BUSINESS

Jimmy John's To Get Rid Of Controversial Noncompete Agreements In New York

Go ahead, make sandwiches wherever you want in the Empire State.
New York's attorney general says noncompete agreements for low-wage workers like Jimmy John's are "unconscionable."
New York's attorney general says noncompete agreements for low-wage workers like Jimmy John's are "unconscionable."

If your career at Jimmy John's comes to a premature end, rest assured you'll have the right to make sandwiches somewhere else in town -- at least in New York.

The Illinois-based sandwich chain will remove noncompete agreements from hiring packets for new store employees after reaching a settlement with New York State announced on Wednesday. The Huffington Post first reported about the agreements with low-level employees requiring them to give up the right to work at a competitor for a two-year period after leaving Jimmy John's.

The company defined a "competing" sandwich seller as any business that derives 10 percent or more of its revenue from the sale of sandwiches and that resides within 3 miles of a Jimmy John’s location. The firm has roughly 2,000 restaurants. If enforced, the clause would effectively bar a former Jimmy John's employee from working at restaurants or delis in entire cities around the U.S.

"Noncompete agreements for low-wage workers are unconscionable,” New York Attorney General Eric Schneiderman, who brokered the settlement, said in a statement. "They limit mobility and opportunity for vulnerable workers and bully them into staying with the threat of being sued. Companies should stop using these agreements for minimum wage employees."

Executing the noncompete agreement was left at the discretion of individual franchisees, but the clauses were included in hiring packets that Jimmy John's corporate distributed. The packets will no longer include the noncompete language, and franchisees will be voiding any existing agreements with low-level workers, according to Schneiderman.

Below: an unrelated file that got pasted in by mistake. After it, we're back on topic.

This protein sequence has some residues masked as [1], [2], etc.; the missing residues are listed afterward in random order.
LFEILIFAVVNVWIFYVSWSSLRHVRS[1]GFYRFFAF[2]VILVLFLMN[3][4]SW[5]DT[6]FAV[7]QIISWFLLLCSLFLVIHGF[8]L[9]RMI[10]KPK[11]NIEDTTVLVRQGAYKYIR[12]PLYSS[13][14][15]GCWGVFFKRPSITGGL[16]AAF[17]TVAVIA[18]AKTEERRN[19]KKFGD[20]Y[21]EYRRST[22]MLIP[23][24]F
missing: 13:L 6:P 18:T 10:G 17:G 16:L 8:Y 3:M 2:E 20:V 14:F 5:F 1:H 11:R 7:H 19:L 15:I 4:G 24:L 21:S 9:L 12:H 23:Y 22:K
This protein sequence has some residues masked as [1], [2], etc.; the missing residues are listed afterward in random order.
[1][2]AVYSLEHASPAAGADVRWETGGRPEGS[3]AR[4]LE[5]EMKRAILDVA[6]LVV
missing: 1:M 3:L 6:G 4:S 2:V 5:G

Jimmy John's said in a statement that it was happy to reach a settlement. The company said it would not support the enforcement of a noncompete on store employees. "We value the [attorney general's] professionalism throughout this matter, and appreciate the opportunity to have worked together," the company said.

Jimmy John's faced scrutiny from Congress and state regulators and the company was mocked following revelations of the agreements in 2014. Noncompetes have traditionally been reserved for high-ranking executives or employees who hold onto trade secrets, to prevent them from taking insider corporate knowledge to a competitor. Sandwich makers and delivery drivers earning close to minimum wage pose no such threat.

But by forbidding them to work at other sandwich shops, Jimmy John's could effectively suppress their wages, preventing them from taking their work to the highest bidder. And though it's unlikely such a noncompete would hold up in court, many workers may not have the wherewithal to challenge it legally.

That's why the proliferation of noncompete agreements concerns many legal experts and worker advocates. As HuffPost previously reported, even low-wage dog sitters have been required to agree to such clauses.

Jimmy John's agreement is solely with New York State. The company has not said whether it will remove noncompete agreements from hiring packets for new store employees elsewhere in the US.

New York State allows noncompete agreements only under particular circumstances. These were not met in Jimmy John's case. according to Schneiderman. The New York attorney general reached a similar agreement last week with the news service Law360, which agreed to drop its noncompetes.

HuffPost

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